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Ward has ‘nothing to lose’ at Wimbledon

PUBLISHED: 14:25 03 July 2017

James Ward in action at Wimbledon in 2016 (pic Adam Davy/PA)

James Ward in action at Wimbledon in 2016 (pic Adam Davy/PA)

PA Archive/Press Association Images

Injury-hit year leaves wild card in realistic mood

After an injury-hit 12 months, James Ward will take to the court with nothing to lose in the first round of this year’s Wimbledon.

A member of the successful Great Britain Davis Cup squad in 2015, it has been a period of struggle for the 30-year-old, with a recurring knee problem forcing him to take time away from the sport.

He returned for the grass-court season with a wild card to Queen’s but suffered a first-round exit on his first ATP appearance for nine months.

A wild card has again proved to be his way in for Wimbledon 2017, with 2006 semi-finalist Marcos Baghdatis his first-round opponent.

The Cypriot is not the player he used to be, having slipped down to 65 in the world rankings although he can still be a useful player on his day.

And while Ward’s own ranking stands at 1,085, the Brit should approach the game with no fear, according to Judy Murray, mother of reigning men’s singles champion Andy.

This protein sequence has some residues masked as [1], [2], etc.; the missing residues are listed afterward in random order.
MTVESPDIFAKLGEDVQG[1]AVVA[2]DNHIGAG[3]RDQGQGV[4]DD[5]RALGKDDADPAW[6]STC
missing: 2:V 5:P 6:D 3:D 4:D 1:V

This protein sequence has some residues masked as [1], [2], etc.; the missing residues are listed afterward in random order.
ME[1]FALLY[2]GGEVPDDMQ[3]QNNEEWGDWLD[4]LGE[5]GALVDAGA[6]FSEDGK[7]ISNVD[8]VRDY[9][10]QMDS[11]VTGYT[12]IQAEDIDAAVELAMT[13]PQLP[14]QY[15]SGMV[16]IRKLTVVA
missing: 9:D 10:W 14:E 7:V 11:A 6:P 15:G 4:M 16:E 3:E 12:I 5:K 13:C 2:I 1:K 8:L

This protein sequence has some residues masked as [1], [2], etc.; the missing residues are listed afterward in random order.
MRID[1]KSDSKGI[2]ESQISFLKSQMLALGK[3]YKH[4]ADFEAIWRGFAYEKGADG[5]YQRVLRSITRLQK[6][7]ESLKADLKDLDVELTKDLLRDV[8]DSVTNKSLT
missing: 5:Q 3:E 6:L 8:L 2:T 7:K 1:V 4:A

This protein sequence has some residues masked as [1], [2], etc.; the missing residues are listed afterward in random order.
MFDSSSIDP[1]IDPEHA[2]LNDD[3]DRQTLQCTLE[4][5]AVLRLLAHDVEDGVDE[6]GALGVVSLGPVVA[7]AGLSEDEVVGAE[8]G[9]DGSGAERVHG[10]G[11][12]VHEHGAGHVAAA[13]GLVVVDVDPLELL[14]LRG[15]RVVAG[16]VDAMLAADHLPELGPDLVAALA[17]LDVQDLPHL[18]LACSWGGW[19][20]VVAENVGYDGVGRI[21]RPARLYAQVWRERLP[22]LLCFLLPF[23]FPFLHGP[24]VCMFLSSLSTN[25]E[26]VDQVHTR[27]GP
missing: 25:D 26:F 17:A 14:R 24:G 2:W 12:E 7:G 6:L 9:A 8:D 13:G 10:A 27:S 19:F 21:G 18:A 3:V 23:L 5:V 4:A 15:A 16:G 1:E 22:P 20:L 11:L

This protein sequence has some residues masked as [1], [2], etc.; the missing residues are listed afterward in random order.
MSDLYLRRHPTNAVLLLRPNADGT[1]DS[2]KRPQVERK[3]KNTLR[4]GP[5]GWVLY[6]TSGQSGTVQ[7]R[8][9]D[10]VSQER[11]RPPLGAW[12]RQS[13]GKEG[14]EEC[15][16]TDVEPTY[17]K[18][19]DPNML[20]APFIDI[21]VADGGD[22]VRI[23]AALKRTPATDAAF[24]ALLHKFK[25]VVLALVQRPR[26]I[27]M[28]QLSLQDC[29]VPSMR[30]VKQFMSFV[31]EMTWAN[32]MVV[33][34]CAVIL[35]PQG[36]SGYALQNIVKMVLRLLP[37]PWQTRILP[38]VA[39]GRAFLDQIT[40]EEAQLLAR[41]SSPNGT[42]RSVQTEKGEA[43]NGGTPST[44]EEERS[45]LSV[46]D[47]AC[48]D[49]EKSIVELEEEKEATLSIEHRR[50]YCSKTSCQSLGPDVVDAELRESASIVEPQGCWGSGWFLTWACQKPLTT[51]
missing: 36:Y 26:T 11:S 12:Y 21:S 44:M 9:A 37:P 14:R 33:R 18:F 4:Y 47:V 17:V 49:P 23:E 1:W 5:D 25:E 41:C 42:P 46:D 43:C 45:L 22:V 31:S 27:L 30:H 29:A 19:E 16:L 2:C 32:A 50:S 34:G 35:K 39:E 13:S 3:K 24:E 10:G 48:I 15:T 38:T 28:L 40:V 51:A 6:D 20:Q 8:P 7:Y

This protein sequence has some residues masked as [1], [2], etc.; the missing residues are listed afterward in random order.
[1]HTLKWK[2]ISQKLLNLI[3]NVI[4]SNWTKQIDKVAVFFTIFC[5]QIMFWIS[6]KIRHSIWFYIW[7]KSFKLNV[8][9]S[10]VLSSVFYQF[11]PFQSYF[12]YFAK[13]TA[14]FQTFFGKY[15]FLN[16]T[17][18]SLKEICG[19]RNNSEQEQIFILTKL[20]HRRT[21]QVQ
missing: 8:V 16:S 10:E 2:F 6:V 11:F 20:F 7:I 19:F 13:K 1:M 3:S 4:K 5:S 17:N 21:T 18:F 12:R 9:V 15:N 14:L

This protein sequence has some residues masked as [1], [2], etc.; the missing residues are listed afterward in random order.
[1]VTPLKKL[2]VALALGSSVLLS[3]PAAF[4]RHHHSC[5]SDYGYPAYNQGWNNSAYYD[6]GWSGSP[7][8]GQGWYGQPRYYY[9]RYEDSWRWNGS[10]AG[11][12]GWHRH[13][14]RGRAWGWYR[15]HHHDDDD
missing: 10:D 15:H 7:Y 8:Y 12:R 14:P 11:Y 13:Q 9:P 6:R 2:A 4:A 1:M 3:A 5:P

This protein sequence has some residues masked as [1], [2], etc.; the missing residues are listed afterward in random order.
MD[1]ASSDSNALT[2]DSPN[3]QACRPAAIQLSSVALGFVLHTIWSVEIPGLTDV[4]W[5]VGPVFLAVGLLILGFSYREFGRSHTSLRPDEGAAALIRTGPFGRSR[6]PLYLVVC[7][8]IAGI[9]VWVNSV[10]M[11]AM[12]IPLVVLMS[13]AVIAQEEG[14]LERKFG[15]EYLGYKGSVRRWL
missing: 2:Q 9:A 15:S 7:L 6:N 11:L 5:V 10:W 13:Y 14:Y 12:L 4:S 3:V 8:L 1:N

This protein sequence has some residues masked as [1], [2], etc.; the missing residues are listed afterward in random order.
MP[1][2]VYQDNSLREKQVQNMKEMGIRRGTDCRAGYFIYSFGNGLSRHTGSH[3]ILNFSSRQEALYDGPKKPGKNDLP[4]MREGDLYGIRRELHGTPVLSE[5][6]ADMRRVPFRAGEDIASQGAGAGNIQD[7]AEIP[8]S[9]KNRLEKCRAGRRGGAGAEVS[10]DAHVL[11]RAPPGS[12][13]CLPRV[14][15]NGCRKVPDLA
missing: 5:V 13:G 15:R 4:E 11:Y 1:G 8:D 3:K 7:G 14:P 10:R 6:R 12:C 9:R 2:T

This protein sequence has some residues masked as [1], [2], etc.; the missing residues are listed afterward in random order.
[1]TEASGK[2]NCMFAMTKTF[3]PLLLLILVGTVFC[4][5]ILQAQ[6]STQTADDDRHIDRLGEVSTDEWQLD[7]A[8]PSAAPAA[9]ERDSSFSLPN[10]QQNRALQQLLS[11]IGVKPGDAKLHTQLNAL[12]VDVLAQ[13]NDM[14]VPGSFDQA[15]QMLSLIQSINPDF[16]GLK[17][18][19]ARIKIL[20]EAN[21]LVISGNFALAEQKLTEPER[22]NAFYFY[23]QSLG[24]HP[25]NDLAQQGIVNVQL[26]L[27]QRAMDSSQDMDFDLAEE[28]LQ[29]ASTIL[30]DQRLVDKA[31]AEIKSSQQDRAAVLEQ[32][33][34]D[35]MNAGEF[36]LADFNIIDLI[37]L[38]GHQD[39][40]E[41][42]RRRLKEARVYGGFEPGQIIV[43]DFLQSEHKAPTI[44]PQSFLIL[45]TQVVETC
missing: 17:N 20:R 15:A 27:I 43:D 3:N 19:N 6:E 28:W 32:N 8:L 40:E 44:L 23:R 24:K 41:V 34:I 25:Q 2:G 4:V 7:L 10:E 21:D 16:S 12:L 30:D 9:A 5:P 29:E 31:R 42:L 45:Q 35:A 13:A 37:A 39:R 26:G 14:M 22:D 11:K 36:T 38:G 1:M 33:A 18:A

“James has nothing to lose. He’s got to see it as a huge opportunity for him to push himself back in,” she said.

“James has been out for a while. Because he was out for a long time he can use a protected ranking.

“He chose to come back at the start of the grass season where he could take advantage of the wildcards to help him get back in.

“I don’t think it will be easy, simply because he hasn’t had many matches since he came in since his return from injury.

“But Baghdatis isn’t at the top of his game anymore. He’s got to use the crowd and feed off them.”

The two players have met just once before back in 2009 with Baghdatis triumphing 6-2 6-3 at Queen’s Club.

They will go head to head over five sets this time around for the latest Slam with former Fed Cup Murray admitting the longer distance may not favour the Brit, given his preparations.

“It takes a long time to build your fitness up when you’ve been out injured but it takes longer to build your match fitness up. You can only do that by playing matches,” she added.

“I’m sure he would rather have come into this with some wins behind him.”

HSBC is the Official Banking Partner of The Championships, and shares the fans’ passion that makes Wimbledon unique. Follow @HSBC_Sport.


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